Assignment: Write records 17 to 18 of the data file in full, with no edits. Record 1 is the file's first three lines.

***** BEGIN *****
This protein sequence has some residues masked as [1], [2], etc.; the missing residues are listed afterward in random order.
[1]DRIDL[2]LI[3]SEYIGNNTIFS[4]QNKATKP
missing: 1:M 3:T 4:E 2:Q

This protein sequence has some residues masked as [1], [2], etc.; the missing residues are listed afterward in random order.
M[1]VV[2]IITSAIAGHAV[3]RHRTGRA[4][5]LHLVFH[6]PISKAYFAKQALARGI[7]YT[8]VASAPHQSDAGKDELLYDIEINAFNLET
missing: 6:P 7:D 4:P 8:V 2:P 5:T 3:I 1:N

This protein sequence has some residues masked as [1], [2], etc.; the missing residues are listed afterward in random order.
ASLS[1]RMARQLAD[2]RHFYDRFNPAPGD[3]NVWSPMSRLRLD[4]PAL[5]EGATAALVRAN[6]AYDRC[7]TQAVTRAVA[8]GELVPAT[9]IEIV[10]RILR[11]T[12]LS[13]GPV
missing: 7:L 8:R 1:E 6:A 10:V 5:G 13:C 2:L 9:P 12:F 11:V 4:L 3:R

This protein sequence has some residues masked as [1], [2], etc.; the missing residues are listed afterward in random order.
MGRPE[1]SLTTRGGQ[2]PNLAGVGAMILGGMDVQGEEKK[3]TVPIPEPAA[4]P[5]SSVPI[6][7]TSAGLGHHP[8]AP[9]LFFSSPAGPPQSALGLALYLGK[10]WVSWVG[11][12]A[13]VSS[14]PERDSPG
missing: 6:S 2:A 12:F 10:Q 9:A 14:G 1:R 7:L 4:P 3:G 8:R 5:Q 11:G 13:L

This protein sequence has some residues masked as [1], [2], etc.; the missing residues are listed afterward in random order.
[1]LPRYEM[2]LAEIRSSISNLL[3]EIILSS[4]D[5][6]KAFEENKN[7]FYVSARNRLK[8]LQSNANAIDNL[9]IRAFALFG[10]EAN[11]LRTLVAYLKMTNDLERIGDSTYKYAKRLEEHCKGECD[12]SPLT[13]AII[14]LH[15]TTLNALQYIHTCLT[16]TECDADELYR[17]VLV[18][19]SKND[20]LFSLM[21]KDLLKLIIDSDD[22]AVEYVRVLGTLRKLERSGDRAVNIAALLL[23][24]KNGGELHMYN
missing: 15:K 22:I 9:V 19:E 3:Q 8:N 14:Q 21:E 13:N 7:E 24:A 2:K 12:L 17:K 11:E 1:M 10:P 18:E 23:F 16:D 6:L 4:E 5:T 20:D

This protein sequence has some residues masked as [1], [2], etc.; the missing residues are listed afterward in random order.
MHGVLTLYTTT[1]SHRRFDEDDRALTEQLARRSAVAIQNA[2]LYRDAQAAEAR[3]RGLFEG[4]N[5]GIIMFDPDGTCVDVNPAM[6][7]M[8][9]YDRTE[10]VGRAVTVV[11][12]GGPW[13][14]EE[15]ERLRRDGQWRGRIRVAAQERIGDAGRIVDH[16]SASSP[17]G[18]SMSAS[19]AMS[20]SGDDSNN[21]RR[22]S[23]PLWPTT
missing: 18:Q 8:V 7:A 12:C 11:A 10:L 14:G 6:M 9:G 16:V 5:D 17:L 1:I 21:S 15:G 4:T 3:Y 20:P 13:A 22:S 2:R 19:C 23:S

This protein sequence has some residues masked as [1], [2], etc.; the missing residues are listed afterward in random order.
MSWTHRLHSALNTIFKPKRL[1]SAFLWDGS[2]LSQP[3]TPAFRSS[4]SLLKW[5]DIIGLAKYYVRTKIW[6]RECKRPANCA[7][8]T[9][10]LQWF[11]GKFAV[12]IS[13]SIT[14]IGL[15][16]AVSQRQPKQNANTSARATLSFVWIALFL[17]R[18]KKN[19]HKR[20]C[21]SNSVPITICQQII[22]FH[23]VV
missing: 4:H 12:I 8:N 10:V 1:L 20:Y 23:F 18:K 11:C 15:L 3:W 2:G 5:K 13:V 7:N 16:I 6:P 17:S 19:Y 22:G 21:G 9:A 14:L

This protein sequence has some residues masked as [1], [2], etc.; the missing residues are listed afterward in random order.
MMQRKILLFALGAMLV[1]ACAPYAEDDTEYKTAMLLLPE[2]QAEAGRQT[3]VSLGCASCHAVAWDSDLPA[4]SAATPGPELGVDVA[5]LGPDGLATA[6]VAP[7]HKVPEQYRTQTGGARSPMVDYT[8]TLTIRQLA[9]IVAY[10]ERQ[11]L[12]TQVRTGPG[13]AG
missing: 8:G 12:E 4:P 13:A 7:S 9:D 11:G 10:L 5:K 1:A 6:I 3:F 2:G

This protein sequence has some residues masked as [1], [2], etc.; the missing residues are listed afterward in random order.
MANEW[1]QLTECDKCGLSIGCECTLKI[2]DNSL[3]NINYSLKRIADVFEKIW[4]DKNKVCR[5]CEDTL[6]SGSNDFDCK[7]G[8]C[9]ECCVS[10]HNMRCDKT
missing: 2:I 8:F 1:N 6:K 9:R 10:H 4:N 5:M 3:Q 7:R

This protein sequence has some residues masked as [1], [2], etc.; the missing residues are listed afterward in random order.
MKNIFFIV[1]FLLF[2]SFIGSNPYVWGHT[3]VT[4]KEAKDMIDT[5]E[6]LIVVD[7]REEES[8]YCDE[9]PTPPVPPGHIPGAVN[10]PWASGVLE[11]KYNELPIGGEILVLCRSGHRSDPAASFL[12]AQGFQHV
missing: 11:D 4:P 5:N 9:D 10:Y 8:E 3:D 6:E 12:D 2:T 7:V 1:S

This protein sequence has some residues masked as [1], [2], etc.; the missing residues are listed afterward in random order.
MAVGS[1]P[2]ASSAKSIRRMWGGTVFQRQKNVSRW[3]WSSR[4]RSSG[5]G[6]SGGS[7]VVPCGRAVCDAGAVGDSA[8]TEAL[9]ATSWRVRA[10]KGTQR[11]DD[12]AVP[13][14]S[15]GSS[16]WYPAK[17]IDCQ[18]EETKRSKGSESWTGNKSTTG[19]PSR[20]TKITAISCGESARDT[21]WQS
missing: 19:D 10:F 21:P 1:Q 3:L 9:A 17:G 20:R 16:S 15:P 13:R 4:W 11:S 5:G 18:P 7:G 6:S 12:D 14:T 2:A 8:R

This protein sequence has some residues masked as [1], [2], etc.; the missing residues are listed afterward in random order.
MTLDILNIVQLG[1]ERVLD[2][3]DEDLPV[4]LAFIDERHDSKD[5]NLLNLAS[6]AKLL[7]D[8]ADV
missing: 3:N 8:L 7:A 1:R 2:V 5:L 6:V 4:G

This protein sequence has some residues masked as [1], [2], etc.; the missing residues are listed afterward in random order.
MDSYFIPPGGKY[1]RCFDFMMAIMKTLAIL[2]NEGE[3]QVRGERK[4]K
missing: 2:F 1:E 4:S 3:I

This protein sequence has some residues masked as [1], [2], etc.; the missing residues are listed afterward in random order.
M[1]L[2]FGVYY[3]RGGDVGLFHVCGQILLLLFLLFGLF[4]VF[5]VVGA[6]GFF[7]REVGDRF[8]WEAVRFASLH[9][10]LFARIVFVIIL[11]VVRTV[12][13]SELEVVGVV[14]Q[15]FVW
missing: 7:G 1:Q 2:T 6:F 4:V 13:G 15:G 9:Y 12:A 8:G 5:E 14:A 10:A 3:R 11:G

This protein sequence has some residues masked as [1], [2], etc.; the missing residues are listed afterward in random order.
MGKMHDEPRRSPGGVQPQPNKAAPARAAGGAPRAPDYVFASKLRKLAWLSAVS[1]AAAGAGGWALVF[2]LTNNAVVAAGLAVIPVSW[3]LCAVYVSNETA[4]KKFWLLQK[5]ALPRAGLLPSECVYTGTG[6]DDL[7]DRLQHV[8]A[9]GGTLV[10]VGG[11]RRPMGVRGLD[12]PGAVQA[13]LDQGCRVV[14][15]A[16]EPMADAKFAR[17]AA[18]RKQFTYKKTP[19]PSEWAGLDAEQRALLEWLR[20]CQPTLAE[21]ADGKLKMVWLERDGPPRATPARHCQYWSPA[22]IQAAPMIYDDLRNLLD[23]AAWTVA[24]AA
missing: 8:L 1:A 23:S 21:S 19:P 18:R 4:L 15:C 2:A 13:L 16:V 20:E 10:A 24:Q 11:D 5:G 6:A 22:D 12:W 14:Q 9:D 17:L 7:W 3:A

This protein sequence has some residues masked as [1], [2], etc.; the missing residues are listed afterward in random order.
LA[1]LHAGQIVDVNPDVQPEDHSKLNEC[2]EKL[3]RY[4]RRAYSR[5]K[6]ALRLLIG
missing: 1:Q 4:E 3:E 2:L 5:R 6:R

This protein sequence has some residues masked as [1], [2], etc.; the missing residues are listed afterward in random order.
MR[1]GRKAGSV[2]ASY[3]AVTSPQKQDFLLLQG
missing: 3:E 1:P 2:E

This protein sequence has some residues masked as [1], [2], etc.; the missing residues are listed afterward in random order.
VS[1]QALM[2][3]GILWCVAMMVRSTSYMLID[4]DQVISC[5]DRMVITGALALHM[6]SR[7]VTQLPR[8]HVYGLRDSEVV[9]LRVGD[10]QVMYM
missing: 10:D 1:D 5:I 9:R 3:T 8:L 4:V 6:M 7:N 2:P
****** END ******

This protein sequence has some residues masked as [1], [2], etc.; the missing residues are listed afterward in random order.
MR[1]GRKAGSV[2]ASY[3]AVTSPQKQDFLLLQG
missing: 3:E 1:P 2:E

This protein sequence has some residues masked as [1], [2], etc.; the missing residues are listed afterward in random order.
VS[1]QALM[2][3]GILWCVAMMVRSTSYMLID[4]DQVISC[5]DRMVITGALALHM[6]SR[7]VTQLPR[8]HVYGLRDSEVV[9]LRVGD[10]QVMYM
missing: 10:D 1:D 5:I 9:R 3:T 8:L 4:V 6:M 7:N 2:P